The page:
Mumbai Mum doesn’t believe in doing things by halves, so she books the Godolphin Ballroom at the Emirates Towers. She also prides herself on the fact that unlike all the other class parties, hers is an evening event running from 7.30pm to midnight, with a sit down ‘Gala’ dinner and a floorshow featuring River Dance. In all, over 100 people attend Ganesh’s birthday celebration. He knows nine of them (the rest of his classmates can’t come because they have to be in bed by eight) and he only likes one – his cousin Rakesh. But, honour is satisfied, and the family are still opening presents from the event the following February.

Lebanese Mum is just as competitive on the party circuit – but instead of inviting the whole class, ‘Laila’s’ birthday bash is a ‘girls only’ event in the spa at the Burj Al Arab. The party begins with all the little girls being picked up from their homes in a chauffeur-driven stretch limo where they are served pink fizzy juice in plastic Champagne flutes.

When they arrive, their afternoon of ‘VIP fun’ includes bodywraps, manis, pedis, blowdry’s and a makeover followed by dressing up, a mini catwalk show and photo-shoot session (Lebanese Mum owns an exclusive fashion boutique on the Beach Road). Then the guests are given a parting gift that costs even more than the one they brought for the birthday girl, and they are all chauffeur-driven home again.  When questioned about what she might plan for Laila’s 18th (she is now only five after all) Lebanese Mum laughs, but says in all seriousness, ‘Why a nose job and implants of course!’

And that leaves the rest of us expat mums scrabbling around trying to throw a party that, if not on the same level, at least comes in at a respectable second. Traveling petting zoos are duly booked, as are crowds of clowns, face painters, balloon benders, bouncy castles, magicians, parking attendants and of course, the caterers.

But it’s a jungle out there….

Fashionista Mum pips MOM (Morally Outraged Mum) at the post when she books the platinum package at Kidville which features The Little Meastros live band and a puppet show. This venue gains huge respectability because Angelina Jolie and Madonna once used the New York Kidville branch to throw a party for their sprogs. MOM is not amused because this only leaves her with Encounter Zone (too dark), Kidzania (eye-wateringly expensive) and the dreaded Chucky Cheese. ‘Well,’ she sniffs when I see her at drop off time, ‘I think it’s absolutely disgusting!’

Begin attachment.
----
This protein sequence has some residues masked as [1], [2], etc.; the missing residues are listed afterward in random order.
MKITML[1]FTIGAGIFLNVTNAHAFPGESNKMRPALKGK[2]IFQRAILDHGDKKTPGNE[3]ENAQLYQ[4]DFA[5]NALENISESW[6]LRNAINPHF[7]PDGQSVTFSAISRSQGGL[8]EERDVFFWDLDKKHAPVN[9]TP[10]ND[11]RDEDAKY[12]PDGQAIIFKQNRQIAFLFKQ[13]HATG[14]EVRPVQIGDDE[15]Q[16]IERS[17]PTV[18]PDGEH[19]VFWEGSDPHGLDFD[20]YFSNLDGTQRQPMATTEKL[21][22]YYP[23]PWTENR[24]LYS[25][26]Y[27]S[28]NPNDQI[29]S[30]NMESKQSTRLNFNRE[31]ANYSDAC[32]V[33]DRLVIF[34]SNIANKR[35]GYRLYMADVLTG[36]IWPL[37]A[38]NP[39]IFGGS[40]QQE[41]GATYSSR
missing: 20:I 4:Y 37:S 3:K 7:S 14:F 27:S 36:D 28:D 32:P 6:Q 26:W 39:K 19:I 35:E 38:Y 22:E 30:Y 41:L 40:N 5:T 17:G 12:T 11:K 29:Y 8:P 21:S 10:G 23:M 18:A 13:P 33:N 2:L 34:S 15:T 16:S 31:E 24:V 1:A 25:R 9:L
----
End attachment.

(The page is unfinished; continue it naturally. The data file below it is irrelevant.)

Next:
So, do I bow to peer pressure and throw a hugely expensive party we can ill afford – sacrificing our summer holiday into the bargain? It’s either that or next terms school fees…

Up until now you see, we’ve happily got away with having 10 or so little  friends over for a play in our posh paddling pool, some birthday cake and a traditional bunce-filled party bag.  But now I feel pressured into keeping up with the unbelievably high status quo, which means oldest son’s 18th will have to be like Oprah’s six-month ‘goodbye’ bonanza if he’s even to appreciate it.

Or, do I just say ‘stick it up your jumper. A grand on a party for six year-olds (that’s GBP not Dirhams) is just too bloody much.’?

And when I questioned one party-throwing mum friend, she said, ‘Honestly? Deep down it’s a relief when a parent doesn’t bother to have a class party. If everyone does it, that’s 20 plus parties you have to attend and buy gifts for every 12 months. Now, if you have two or three kids, and you triple that, you’re looking at having to go to 75 parties every year. And then, you then feel obliged to throw your ‘flippin’ own too!’

She added, ‘We’re all sick to the back teeth with kids’ parties, but we’re all either too polite, or too competitive to admit it. It’s insane!’

I thought about this for a moment, and then made a decision. ‘Right,’ I said to oldest son, ‘You know that super-fast-stunt-twisting-intergalactic-LED yoyo you’ve been after?’

He nodded with baited breath. ‘Well, let’s go to Toys R Us and get it for you. And after that, we’ll have a chat about who you want over for your birthday tea.’

‘Oh thank you Mummy!’ he cried. ‘Thank you! Thank you! Can you fill the pool up too?’

‘Yes son, I certainly can.’

I knew that bribe would come in handy…


*Mini Monsters is a large indoor play area on Sheikh Zayed Road